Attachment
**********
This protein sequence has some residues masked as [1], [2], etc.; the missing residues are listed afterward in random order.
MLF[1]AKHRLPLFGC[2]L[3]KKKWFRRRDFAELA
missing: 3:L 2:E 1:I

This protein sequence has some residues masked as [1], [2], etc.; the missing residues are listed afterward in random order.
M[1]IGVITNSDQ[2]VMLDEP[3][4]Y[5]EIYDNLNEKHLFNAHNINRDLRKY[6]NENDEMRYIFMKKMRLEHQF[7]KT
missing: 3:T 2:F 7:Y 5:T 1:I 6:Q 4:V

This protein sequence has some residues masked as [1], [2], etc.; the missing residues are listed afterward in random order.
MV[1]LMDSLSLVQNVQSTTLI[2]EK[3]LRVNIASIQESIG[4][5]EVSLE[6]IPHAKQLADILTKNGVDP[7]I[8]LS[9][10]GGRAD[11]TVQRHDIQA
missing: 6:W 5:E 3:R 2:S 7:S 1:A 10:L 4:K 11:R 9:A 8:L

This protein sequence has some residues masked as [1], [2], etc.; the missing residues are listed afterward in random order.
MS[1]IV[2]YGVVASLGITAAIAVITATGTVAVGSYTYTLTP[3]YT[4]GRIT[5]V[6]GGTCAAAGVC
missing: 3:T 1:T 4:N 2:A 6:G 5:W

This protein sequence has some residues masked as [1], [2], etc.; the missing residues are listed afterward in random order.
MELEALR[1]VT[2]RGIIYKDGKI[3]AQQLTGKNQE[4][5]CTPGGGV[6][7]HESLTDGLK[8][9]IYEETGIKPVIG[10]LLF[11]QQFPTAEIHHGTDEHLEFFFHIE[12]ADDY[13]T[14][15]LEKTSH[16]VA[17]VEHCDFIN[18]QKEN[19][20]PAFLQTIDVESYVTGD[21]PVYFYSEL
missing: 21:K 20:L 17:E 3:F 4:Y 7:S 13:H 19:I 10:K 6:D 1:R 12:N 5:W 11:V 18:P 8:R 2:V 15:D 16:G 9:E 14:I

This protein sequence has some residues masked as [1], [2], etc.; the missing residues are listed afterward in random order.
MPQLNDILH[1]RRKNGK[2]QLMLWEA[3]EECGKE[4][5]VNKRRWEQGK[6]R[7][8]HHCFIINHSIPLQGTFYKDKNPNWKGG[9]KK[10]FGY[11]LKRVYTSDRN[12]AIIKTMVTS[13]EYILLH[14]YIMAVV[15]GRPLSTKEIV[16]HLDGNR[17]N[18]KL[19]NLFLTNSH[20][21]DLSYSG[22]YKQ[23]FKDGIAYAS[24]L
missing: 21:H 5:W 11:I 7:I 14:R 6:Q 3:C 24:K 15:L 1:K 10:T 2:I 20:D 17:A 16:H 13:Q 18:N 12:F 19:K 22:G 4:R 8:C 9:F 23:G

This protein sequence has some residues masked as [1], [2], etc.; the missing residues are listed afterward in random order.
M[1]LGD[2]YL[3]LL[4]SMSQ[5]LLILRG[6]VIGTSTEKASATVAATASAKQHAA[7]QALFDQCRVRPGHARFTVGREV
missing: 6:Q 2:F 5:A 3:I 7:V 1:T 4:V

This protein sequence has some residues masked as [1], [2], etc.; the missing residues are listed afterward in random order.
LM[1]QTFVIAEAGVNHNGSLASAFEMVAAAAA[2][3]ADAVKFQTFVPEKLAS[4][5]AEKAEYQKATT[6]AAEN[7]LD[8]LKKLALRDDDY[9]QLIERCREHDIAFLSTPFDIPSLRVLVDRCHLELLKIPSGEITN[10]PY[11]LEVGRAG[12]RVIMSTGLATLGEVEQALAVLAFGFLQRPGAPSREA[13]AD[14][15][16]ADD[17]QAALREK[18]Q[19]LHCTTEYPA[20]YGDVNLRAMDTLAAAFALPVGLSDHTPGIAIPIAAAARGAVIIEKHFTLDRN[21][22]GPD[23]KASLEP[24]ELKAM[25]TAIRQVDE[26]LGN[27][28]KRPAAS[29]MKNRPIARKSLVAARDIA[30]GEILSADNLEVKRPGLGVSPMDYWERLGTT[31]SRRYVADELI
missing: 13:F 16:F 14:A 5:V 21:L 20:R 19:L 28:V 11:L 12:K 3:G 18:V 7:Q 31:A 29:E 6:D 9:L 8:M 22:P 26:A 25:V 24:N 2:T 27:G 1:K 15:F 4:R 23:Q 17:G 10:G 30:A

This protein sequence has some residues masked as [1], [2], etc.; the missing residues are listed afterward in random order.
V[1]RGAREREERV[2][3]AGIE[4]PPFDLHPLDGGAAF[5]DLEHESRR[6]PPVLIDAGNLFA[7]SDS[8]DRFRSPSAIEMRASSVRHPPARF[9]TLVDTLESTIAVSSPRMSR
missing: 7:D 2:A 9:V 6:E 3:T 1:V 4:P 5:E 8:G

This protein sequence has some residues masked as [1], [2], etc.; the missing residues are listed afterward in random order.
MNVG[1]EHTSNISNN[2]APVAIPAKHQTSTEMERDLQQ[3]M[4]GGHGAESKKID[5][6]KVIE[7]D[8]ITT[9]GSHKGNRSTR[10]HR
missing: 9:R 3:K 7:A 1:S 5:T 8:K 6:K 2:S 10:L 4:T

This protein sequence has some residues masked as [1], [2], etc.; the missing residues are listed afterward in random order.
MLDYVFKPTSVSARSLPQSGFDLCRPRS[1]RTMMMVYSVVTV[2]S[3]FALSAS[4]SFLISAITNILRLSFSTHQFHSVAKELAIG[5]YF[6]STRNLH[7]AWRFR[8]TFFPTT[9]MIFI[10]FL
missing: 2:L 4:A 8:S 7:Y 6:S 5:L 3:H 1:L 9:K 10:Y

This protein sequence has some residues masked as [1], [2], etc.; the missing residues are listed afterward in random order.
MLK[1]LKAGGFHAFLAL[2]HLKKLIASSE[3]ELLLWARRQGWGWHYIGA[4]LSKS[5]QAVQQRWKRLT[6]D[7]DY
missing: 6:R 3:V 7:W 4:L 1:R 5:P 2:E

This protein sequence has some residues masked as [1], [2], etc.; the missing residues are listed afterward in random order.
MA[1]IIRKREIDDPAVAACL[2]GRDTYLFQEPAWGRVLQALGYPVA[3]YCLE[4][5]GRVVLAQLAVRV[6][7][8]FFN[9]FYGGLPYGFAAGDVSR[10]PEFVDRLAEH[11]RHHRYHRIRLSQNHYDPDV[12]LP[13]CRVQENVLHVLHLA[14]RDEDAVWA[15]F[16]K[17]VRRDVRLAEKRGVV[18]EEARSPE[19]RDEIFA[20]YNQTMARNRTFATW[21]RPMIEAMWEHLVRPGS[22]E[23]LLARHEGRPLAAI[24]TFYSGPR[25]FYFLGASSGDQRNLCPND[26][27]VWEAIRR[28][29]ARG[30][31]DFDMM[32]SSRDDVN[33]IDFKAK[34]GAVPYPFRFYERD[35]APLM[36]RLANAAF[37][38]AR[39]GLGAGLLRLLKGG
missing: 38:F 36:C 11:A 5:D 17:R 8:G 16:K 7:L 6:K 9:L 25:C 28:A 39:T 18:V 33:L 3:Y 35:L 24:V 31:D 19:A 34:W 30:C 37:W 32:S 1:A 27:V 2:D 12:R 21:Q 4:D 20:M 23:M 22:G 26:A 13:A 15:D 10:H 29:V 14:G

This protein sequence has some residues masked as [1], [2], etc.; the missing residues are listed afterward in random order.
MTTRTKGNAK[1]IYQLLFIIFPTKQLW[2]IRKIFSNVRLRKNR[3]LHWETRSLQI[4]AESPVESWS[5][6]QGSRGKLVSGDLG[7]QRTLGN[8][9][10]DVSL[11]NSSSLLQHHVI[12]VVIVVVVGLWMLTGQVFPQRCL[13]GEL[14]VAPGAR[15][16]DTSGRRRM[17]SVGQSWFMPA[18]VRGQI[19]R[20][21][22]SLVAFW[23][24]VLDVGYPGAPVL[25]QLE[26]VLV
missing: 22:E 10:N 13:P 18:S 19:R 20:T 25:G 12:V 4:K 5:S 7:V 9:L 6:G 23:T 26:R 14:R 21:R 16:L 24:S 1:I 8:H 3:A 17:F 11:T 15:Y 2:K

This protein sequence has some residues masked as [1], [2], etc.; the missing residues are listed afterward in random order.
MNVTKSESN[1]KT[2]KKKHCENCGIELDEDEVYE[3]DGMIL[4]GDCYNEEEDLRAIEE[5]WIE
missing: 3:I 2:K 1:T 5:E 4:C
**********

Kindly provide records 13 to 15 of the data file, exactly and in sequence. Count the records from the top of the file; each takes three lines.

This protein sequence has some residues masked as [1], [2], etc.; the missing residues are listed afterward in random order.
MA[1]IIRKREIDDPAVAACL[2]GRDTYLFQEPAWGRVLQALGYPVA[3]YCLE[4][5]GRVVLAQLAVRV[6][7][8]FFN[9]FYGGLPYGFAAGDVSR[10]PEFVDRLAEH[11]RHHRYHRIRLSQNHYDPDV[12]LP[13]CRVQENVLHVLHLA[14]RDEDAVWA[15]F[16]K[17]VRRDVRLAEKRGVV[18]EEARSPE[19]RDEIFA[20]YNQTMARNRTFATW[21]RPMIEAMWEHLVRPGS[22]E[23]LLARHEGRPLAAI[24]TFYSGPR[25]FYFLGASSGDQRNLCPND[26][27]VWEAIRR[28][29]ARG[30][31]DFDMM[32]SSRDDVN[33]IDFKAK[34]GAVPYPFRFYERD[35]APLM[36]RLANAAF[37][38]AR[39]GLGAGLLRLLKGG
missing: 38:F 36:C 11:A 5:D 17:R 8:G 16:K 7:L 6:K 9:L 25:C 28:A 39:T 18:V 33:L 3:Y 35:L 24:V 31:D 19:A 34:W 30:C 37:W 32:S 1:A 27:V 2:D 12:R 21:Q 4:D 20:M 23:M 22:G 26:A 13:A 15:D 10:H 29:V 14:G

This protein sequence has some residues masked as [1], [2], etc.; the missing residues are listed afterward in random order.
MTTRTKGNAK[1]IYQLLFIIFPTKQLW[2]IRKIFSNVRLRKNR[3]LHWETRSLQI[4]AESPVESWS[5][6]QGSRGKLVSGDLG[7]QRTLGN[8][9][10]DVSL[11]NSSSLLQHHVI[12]VVIVVVVGLWMLTGQVFPQRCL[13]GEL[14]VAPGAR[15][16]DTSGRRRM[17]SVGQSWFMPA[18]VRGQI[19]R[20][21][22]SLVAFW[23][24]VLDVGYPGAPVL[25]QLE[26]VLV
missing: 22:E 10:N 13:P 18:S 19:R 20:T 25:G 12:V 4:K 5:S 7:V 9:L 6:G 23:T 26:R 14:R 21:R 16:L 24:S 1:I 8:H 3:A 17:F 11:T 15:Y 2:K

This protein sequence has some residues masked as [1], [2], etc.; the missing residues are listed afterward in random order.
MNVTKSESN[1]KT[2]KKKHCENCGIELDEDEVYE[3]DGMIL[4]GDCYNEEEDLRAIEE[5]WIE
missing: 3:I 2:K 1:T 5:E 4:C